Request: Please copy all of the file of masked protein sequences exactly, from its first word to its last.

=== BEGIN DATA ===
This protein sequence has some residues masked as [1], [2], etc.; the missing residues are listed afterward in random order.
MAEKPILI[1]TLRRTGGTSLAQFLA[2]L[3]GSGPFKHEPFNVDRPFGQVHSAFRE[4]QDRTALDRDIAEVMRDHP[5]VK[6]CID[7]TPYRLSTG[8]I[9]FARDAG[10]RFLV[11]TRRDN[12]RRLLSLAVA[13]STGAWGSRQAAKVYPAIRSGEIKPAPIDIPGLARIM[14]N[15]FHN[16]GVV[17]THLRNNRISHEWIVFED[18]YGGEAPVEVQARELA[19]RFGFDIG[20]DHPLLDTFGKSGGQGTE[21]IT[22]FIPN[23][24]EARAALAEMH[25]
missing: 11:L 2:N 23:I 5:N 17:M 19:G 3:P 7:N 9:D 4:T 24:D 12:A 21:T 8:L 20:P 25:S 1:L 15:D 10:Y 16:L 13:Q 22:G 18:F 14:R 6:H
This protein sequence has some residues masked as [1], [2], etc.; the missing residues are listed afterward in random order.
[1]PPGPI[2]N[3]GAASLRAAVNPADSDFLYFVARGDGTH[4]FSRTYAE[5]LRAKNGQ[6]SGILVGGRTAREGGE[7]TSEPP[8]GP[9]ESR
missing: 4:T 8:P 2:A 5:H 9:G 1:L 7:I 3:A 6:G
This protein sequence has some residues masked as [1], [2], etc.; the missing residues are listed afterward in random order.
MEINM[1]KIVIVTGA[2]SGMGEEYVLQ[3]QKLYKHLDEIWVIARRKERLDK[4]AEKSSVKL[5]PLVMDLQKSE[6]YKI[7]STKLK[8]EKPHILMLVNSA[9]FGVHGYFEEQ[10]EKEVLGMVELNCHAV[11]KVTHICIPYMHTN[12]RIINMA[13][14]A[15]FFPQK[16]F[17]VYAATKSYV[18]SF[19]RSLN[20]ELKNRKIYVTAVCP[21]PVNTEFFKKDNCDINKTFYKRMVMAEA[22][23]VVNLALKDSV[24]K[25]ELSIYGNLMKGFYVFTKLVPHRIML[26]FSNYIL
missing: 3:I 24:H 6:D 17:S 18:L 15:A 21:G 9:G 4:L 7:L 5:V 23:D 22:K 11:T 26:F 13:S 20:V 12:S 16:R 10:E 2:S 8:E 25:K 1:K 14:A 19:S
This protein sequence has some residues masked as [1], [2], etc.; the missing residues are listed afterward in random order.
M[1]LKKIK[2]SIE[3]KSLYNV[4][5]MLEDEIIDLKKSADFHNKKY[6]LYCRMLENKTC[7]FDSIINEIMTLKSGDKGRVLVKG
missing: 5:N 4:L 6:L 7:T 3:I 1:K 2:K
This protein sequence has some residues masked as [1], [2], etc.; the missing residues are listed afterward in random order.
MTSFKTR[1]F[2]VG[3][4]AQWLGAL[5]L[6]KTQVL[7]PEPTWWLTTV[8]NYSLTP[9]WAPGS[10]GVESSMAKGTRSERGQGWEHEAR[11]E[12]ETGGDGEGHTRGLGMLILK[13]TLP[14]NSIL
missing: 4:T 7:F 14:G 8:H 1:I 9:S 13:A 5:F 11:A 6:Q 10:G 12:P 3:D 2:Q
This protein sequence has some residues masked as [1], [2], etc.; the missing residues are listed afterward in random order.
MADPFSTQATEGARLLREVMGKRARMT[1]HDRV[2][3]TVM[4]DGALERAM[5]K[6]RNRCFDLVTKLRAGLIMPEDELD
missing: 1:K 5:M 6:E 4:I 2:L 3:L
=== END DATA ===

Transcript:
This protein sequence has some residues masked as [1], [2], etc.; the missing residues are listed afterward in random order.
MAEKPILI[1]TLRRTGGTSLAQFLA[2]L[3]GSGPFKHEPFNVDRPFGQVHSAFRE[4]QDRTALDRDIAEVMRDHP[5]VK[6]CID[7]TPYRLSTG[8]I[9]FARDAG[10]RFLV[11]TRRDN[12]RRLLSLAVA[13]STGAWGSRQAAKVYPAIRSGEIKPAPIDIPGLARIM[14]N[15]FHN[16]GVV[17]THLRNNRISHEWIVFED[18]YGGEAPVEVQARELA[19]RFGFDIG[20]DHPLLDTFGKSGGQGTE[21]IT[22]FIPN[23][24]EARAALAEMH[25]
missing: 11:L 2:N 23:I 5:N 17:M 19:G 3:P 7:N 9:D 4:T 24:D 12:A 21:T 8:L 20:P 25:S 1:L 15:D 10:Y 16:L 13:Q 22:G 18:F 14:R 6:H
This protein sequence has some residues masked as [1], [2], etc.; the missing residues are listed afterward in random order.
[1]PPGPI[2]N[3]GAASLRAAVNPADSDFLYFVARGDGTH[4]FSRTYAE[5]LRAKNGQ[6]SGILVGGRTAREGGE[7]TSEPP[8]GP[9]ESR
missing: 4:T 8:P 2:A 5:H 9:G 1:L 7:I 3:A 6:G
This protein sequence has some residues masked as [1], [2], etc.; the missing residues are listed afterward in random order.
MEINM[1]KIVIVTGA[2]SGMGEEYVLQ[3]QKLYKHLDEIWVIARRKERLDK[4]AEKSSVKL[5]PLVMDLQKSE[6]YKI[7]STKLK[8]EKPHILMLVNSA[9]FGVHGYFEEQ[10]EKEVLGMVELNCHAV[11]KVTHICIPYMHTN[12]RIINMA[13][14]A[15]FFPQK[16]F[17]VYAATKSYV[18]SF[19]RSLN[20]ELKNRKIYVTAVCP[21]PVNTEFFKKDNCDINKTFYKRMVMAEA[22][23]VVNLALKDSV[24]K[25]ELSIYGNLMKGFYVFTKLVPHRIML[26]FSNYIL
missing: 3:I 24:H 6:D 17:S 18:L 15:A 21:G 9:G 4:L 7:L 5:V 23:D 22:K 11:T 26:F 13:S 20:V 12:S 16:R 10:E 2:S 8:E 25:K 1:K 14:A 19:S
This protein sequence has some residues masked as [1], [2], etc.; the missing residues are listed afterward in random order.
M[1]LKKIK[2]SIE[3]KSLYNV[4][5]MLEDEIIDLKKSADFHNKKY[6]LYCRMLENKTC[7]FDSIINEIMTLKSGDKGRVLVKG
missing: 5:N 4:L 6:L 7:T 3:I 1:K 2:K
This protein sequence has some residues masked as [1], [2], etc.; the missing residues are listed afterward in random order.
MTSFKTR[1]F[2]VG[3][4]AQWLGAL[5]L[6]KTQVL[7]PEPTWWLTTV[8]NYSLTP[9]WAPGS[10]GVESSMAKGTRSERGQGWEHEAR[11]E[12]ETGGDGEGHTRGLGMLILK[13]TLP[14]NSIL
missing: 4:T 7:F 14:G 8:H 1:I 9:S 13:A 5:F 11:A 6:Q 10:G 12:P 3:D 2:Q
This protein sequence has some residues masked as [1], [2], etc.; the missing residues are listed afterward in random order.
MADPFSTQATEGARLLREVMGKRARMT[1]HDRV[2][3]TVM[4]DGALERAM[5]K[6]RNRCFDLVTKLRAGLIMPEDELD
missing: 1:K 5:M 6:E 4:I 2:L 3:L